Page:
Previous cost of services analyses for other cities back up the growth ponzi scheme hypothesis. The firm Urban 3 performed a cost of services study for Lafayette, LA, a city of roughly similar size to Billings, and found, “At current spending rates, roads were going bad faster than they could be repaired.” When they visually mapped the data from the cost of services study, it was abundantly clear, Lafayette’s wealth came from it’s downtown core and older, established neighborhoods where tax revenues more than covered what they required in infrastructure expenses and cost of services. Whereas, newer growth in low density, suburban areas provided a drain on the city, requiring subsidies to cover infrastructure and services costs. (see graphic below…despite not likely being familiar with Lafayette)
Billings may not be in dire straits yet, and we’ll have to see what more we learn from a cost of services study, but a couple issues should give us pause. A staff presentation to council last July highlighted the fact that Billings is far short of the funding required to cover the recommended cycle for resurfacing and chip seals to keep current roads maintained. Absent an additional $4 million annually, Billings’ funding cycle for resurfacing and chip seals is 30 and 25 years respectively, while the recommended cycle to avoid serious degradation and increased repair costs is 15 and 8 years respectively, about twice as often as Billings has funding to complete. Additionally, our tax bills keep going up ($100 increase proposed this year) and Billings’ budget consistently outpaces growth and inflation as demonstrated in the Frontier Institute’s Real Local Budget’s analysis.
Ultimately, a cost of services study will provide our elected officials with additional data to assist their decision making. Do they budget monies for new infrastructure and additional services in areas that are very expensive to maintain? Or do they focus on taking care of what we already have and incentivizing growth where services exist? The answer isn’t a simple either/or, but hopefully information from a cost of services study can provide the data to help answer: how does Billings balance both over the long term? Just think what the city could do with additional revenues if more growth was realized where infrastructure and services existed…. ⬇︎⬇︎⬇︎⬇︎⬇︎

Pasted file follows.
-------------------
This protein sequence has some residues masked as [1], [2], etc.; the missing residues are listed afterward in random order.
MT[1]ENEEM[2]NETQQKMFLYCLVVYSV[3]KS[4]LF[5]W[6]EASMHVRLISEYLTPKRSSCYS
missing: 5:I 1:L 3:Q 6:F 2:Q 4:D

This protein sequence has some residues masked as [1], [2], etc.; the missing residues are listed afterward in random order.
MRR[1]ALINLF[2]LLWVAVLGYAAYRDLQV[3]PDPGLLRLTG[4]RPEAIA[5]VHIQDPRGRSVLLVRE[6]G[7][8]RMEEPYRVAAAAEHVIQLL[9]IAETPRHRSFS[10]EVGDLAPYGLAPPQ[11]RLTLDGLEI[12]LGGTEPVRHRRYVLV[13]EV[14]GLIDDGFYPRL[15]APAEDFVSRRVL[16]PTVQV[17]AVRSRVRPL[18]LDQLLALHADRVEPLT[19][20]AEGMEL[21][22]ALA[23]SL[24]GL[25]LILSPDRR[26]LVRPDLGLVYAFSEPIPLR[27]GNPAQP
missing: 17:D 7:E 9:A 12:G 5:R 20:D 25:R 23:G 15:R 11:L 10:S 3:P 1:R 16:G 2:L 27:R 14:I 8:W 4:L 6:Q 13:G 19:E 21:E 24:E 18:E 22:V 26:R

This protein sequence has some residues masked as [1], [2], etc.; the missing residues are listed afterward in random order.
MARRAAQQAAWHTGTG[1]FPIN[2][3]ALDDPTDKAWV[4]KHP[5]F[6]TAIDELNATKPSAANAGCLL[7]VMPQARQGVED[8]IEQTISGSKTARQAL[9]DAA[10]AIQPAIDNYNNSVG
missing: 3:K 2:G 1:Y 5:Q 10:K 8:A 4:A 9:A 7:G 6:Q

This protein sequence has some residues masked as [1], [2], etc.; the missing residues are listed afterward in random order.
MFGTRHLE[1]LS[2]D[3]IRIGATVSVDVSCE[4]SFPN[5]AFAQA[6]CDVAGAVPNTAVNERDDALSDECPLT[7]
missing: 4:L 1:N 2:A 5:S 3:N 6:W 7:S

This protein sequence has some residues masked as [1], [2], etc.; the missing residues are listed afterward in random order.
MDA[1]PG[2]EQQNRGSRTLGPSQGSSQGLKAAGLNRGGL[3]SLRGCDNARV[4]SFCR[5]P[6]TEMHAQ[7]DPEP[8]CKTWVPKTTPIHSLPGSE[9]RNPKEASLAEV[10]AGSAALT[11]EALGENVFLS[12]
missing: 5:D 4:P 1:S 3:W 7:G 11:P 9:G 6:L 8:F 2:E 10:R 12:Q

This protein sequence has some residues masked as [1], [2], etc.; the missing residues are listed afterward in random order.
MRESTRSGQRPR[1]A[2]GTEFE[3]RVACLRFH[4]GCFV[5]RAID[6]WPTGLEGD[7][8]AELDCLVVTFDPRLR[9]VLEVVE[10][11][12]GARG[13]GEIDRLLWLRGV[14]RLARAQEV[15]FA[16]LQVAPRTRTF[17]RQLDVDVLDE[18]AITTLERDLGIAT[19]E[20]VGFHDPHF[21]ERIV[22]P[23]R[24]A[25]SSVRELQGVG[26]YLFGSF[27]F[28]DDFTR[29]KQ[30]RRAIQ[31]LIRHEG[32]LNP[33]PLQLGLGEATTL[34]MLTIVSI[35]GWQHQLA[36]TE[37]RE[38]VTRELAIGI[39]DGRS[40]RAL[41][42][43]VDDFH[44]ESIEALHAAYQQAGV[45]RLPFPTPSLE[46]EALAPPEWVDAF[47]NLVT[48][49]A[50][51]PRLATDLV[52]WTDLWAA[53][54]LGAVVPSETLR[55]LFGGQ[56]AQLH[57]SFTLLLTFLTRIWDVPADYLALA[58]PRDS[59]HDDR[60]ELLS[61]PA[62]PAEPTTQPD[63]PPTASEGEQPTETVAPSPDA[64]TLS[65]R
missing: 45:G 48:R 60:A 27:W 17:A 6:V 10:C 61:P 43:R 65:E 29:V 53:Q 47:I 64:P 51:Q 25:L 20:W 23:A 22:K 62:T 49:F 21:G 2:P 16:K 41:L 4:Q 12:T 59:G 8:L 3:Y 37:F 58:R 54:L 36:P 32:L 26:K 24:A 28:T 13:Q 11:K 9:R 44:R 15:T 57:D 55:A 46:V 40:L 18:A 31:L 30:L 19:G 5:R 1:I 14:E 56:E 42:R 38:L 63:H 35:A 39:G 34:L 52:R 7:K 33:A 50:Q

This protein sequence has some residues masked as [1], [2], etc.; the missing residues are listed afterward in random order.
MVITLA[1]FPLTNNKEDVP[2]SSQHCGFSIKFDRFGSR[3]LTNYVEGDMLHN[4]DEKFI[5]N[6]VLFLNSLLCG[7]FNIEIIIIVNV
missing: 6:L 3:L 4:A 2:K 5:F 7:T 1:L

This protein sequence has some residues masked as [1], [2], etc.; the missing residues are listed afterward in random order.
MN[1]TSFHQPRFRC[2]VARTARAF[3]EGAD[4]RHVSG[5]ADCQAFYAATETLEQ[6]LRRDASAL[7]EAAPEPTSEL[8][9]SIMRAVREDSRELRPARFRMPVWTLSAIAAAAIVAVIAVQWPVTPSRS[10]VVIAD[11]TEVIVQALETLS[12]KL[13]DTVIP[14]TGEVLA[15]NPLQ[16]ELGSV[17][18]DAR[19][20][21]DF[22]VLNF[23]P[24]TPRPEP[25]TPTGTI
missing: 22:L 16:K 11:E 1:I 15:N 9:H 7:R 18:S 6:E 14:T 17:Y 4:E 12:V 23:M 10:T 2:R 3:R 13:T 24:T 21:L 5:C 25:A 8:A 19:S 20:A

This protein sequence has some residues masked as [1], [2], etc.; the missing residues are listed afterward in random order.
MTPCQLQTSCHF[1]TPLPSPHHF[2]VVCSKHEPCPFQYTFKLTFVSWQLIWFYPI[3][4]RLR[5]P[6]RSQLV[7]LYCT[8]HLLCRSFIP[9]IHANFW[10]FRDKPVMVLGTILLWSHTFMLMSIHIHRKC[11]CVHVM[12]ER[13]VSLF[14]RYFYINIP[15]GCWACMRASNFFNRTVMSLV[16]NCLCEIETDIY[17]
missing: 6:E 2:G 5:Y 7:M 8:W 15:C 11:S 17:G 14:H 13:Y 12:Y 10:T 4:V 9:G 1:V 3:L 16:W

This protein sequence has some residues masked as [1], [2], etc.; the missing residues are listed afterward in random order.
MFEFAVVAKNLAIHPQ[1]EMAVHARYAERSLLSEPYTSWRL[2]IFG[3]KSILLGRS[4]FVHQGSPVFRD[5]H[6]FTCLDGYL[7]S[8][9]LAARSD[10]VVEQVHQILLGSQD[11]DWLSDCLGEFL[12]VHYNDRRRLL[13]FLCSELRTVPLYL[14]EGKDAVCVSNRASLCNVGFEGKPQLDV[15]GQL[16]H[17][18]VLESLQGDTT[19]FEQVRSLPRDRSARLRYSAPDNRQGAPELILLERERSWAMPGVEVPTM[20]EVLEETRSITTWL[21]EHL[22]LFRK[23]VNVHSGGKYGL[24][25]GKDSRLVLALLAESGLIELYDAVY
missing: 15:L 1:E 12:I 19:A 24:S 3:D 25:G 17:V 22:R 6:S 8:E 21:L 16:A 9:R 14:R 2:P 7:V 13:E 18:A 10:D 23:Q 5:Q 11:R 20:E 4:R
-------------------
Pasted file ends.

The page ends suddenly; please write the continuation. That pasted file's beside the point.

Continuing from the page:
// BOLO: SPORTS & REC CENTER DISCUSSION NEXT WEEK
At council’s work session meeting next week, June 19, they will be discussing the possibility of asking the voters to approve a bond issue to build a Billings Sports & Recreational Center and several other parks and recreation projects. The plan has been thoroughly discussed over the last couple years, with many councilmembers voicing their preference that, “if we’re going to build it, let’s build it right.” In February of this year, City Council voted 8-1 to adopt the final report of the Conceptual Design Phase.
The current design locates the facility adjacent Amend Park, providing the possibility for collaboration and use of that open park space for activities and events. The approved concept design is for a 213,500 square foot facility with two sheets of ice, a 50-meter indoor swimming pool, up to eight basketball courts, and much more! While Visit Billings already markets Billings as a sports events destination and assists with nearly 30 events annually, this recreation center would provide needed facilities to grow the sports tourism segment and build the sports identity for Billings. The efforts being made with Landon’s Legacy Foundation for Landon’s Miracle Field, School District #2 planning to better accommodate high school sports events at Daylis Stadium, TrailNet’s plans for the Skyline Trail, and finishing the marathon loop among many other projects all build on Billings’ capacity to be a competitive destination for sports events, for sporting enthusiasts, and fosters outdoor recreation. With so much potential to provide additional sports opportunities for locals and bringing customers to Billings for our local hotels, retailers, and restaurants, we encourage City Council to continue moving forward with this project.